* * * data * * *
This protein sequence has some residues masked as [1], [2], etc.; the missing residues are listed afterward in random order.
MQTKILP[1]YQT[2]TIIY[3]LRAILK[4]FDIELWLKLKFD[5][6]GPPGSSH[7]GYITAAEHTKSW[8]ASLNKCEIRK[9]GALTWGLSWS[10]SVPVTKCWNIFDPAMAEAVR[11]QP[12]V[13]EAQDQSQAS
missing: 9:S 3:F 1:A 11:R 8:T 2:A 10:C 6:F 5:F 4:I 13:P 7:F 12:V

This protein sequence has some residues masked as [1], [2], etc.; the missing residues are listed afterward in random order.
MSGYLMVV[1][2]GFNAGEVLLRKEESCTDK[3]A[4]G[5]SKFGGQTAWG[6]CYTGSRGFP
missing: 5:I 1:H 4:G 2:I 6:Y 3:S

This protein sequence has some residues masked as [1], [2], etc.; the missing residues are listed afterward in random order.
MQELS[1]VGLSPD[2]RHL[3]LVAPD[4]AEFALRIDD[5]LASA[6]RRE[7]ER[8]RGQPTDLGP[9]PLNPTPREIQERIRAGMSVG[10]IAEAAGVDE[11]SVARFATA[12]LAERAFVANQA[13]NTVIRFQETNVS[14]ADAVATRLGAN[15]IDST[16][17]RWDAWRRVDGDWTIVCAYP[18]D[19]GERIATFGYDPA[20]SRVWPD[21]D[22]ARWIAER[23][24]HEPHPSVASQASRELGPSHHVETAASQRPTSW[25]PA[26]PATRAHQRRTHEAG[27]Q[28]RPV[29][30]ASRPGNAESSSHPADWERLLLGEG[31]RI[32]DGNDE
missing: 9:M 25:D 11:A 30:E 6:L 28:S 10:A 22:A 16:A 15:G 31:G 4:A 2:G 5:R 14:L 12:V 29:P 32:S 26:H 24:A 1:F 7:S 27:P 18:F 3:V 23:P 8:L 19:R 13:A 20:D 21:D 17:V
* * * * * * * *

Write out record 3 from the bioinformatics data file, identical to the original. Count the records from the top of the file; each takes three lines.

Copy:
This protein sequence has some residues masked as [1], [2], etc.; the missing residues are listed afterward in random order.
MQELS[1]VGLSPD[2]RHL[3]LVAPD[4]AEFALRIDD[5]LASA[6]RRE[7]ER[8]RGQPTDLGP[9]PLNPTPREIQERIRAGMSVG[10]IAEAAGVDE[11]SVARFATA[12]LAERAFVANQA[13]NTVIRFQETNVS[14]ADAVATRLGAN[15]IDST[16][17]RWDAWRRVDGDWTIVCAYP[18]D[19]GERIATFGYDPA[20]SRVWPD[21]D[22]ARWIAER[23][24]HEPHPSVASQASRELGPSHHVETAASQRPTSW[25]PA[26]PATRAHQRRTHEAG[27]Q[28]RPV[29][30]ASRPGNAESSSHPADWERLLLGEG[31]RI[32]DGNDE
missing: 9:M 25:D 11:A 30:E 6:L 28:S 10:A 22:A 16:A 15:G 31:G 4:A 2:G 5:R 14:L 12:V 29:P 32:S 26:H 24:A 1:F 7:S 27:P 18:F 3:V 23:P 8:L 19:R 13:A 20:D 21:D 17:V